I was still in Iowa when the email invitation came through… “There is an opportunity for one OTA board member to travel to Japan as an ambassador US organic industry….” You know me well enough by now dear reader that a good foreign escapade replete with culinary and cultural opportunities is right up my wanderlust alley. I was being called on to represent the U.S. organics market, provide insights into our products and trends and encourage organic more trade. How could I say no?
The flight went as smoothly as can be expected for a 10 hour excursion with (I was to find out after we landed) a virgin long haul pilot. I arrived in the bustling city of Tokyo late in the afternoon greeted by a stoic driver donning white gloves and doily covered car seats. We sped through Tokyo with ease. The Greater Tokyo Area is the most populous metropolitan area in the world with 37.8 million souls. That is a lot of hungry people looking for good, healthy and hopefully organic products!
Into the hotel to freshen up and stay awake for the balance of the day was my only goal. I was instantly bemused at what I will refer to as “the plumbing” in my room. The fixture was a modern marvel of the art of sanitation, festooned with a myriad of settings for volume, temperature and all manner of jets. I needed a user’s manual to figure out this simple rudimentary function!
Out into the wonders of the street I plunged to negotiate the metro station and experience some night sights. The throng of humanity that greeted me in the train station was shocking and stimulating. My head spun from the signs in what looked like a combination of hieroglyphics and numbers. I spotted a woman in a traditional Kimono standing serenely amongst the fray. On the sideway lumbered what appeared to be a sumo wrestler in training, not quite gargantuan enough to be colossal but still quite formidable. Somehow I made it to an electric destination with billboards flashing and a curious number of young women dressed in what I can only describe as a combination of French Maids and Little Bo-Peep attire. For a certain fee the inquisitive could be served tea with one of these caricatures of anomime lore. On what planet had I landed?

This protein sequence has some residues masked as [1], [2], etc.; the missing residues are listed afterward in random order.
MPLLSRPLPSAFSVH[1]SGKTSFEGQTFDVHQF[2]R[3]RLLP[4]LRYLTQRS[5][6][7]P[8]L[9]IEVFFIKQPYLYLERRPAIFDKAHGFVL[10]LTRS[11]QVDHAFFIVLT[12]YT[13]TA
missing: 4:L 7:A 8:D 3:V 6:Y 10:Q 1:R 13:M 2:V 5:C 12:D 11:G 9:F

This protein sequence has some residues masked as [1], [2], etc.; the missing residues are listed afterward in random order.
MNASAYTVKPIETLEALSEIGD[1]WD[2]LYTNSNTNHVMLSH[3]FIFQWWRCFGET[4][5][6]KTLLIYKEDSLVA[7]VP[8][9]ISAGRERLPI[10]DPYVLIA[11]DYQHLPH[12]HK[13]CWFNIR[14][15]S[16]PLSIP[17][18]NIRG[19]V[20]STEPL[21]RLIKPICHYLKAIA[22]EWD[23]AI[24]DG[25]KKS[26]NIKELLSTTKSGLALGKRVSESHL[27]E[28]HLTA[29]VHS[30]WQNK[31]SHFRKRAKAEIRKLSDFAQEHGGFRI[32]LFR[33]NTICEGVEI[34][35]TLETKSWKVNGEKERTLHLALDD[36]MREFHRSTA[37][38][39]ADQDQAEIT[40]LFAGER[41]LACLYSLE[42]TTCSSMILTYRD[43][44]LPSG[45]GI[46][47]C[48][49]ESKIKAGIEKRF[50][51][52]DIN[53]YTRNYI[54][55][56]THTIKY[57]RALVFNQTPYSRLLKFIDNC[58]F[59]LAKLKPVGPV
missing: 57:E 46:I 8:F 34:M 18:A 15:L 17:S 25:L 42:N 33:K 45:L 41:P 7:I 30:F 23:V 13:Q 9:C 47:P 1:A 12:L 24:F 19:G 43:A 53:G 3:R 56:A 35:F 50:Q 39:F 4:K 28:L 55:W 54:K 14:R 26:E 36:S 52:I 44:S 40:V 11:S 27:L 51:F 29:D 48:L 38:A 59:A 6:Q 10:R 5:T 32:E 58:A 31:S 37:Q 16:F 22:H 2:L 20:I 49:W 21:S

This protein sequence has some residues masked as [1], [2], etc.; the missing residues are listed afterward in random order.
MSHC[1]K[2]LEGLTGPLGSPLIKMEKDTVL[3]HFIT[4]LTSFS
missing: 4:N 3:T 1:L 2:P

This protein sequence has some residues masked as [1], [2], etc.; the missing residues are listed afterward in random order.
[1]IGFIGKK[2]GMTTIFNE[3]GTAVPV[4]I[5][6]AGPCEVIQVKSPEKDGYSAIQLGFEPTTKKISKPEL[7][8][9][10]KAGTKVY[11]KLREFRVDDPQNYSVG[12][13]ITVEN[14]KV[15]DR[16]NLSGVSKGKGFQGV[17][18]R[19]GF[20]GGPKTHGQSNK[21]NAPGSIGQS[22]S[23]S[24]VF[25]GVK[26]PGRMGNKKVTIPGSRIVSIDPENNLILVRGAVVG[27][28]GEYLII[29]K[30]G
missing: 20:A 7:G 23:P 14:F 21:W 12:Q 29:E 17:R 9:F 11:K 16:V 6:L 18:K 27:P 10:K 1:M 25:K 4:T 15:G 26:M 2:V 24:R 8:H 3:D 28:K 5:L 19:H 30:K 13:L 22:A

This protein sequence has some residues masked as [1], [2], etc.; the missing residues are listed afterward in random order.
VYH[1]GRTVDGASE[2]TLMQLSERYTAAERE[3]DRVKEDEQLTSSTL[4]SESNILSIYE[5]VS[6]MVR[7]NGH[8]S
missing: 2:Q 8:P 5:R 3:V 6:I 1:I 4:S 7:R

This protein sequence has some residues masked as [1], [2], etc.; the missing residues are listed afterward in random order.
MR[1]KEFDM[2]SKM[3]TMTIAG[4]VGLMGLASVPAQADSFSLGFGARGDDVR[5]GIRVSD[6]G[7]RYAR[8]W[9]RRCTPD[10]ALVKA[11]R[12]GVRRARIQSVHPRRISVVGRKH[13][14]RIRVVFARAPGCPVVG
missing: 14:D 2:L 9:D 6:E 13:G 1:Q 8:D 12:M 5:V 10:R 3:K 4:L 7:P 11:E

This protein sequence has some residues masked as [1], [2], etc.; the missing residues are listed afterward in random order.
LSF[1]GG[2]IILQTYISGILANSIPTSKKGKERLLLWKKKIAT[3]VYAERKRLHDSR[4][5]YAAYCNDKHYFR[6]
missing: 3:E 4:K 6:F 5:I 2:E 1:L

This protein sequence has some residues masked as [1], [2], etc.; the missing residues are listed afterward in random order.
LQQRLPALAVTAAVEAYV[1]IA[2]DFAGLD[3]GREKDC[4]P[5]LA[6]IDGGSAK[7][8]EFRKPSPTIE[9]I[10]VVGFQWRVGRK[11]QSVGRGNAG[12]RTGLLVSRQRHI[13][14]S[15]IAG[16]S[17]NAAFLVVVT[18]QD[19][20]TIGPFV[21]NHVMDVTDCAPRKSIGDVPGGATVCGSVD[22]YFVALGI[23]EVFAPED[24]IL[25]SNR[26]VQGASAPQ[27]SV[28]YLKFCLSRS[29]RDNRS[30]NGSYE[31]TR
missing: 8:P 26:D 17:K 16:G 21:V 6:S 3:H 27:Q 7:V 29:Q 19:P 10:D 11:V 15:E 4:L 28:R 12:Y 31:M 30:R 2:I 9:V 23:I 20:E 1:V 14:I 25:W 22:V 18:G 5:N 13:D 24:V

Frankly the people here are quite lovely. They are respectful, unflaggingly helpful, forever bowing and opening doors. I feel surrounded by their civility and grace. Now I desperately needed to experience some of their delectable and cultured cuisine!
I selected a small, family-run eatery specializing in breaded pork cutlets, topped with mounds of steamy cabbage and crumbled bits of nori. There were a few variations of this theme on the menu but it was basically a pork and cabbage house! I am ashamed to admit I didn’t get the name of the dish but it was delicious and reminiscent of the Iowa pork tenderloins my grandmother used to serve forth with steamed cabbage on Sunday nights! There was a bit of protocol to follow in this Japanese tradition, mixing the tender and crispy cutlet with soft rice, potent wasabi and sprinkling aromatic green tea on top. The pickled vegetables on the side added pungency to this simple traditional supper much like my grandmother’s homemade gherkins did in my youth. My hunger was properly sated and I felt very much at home in this foreign land because of the simplicity of that meal. My grandmother would have been pleased.
I trundled off to bed with a full belly and visions of more meals and cultural curiosities to come. I am here for a mission and plan to begin anew tomorrow, representing U.S. organic in this island nation who just happens to be the world’s largest importer of foods.
Stay tuned for more as I travel into the world of Japanese cuisine and culture with an organic bent.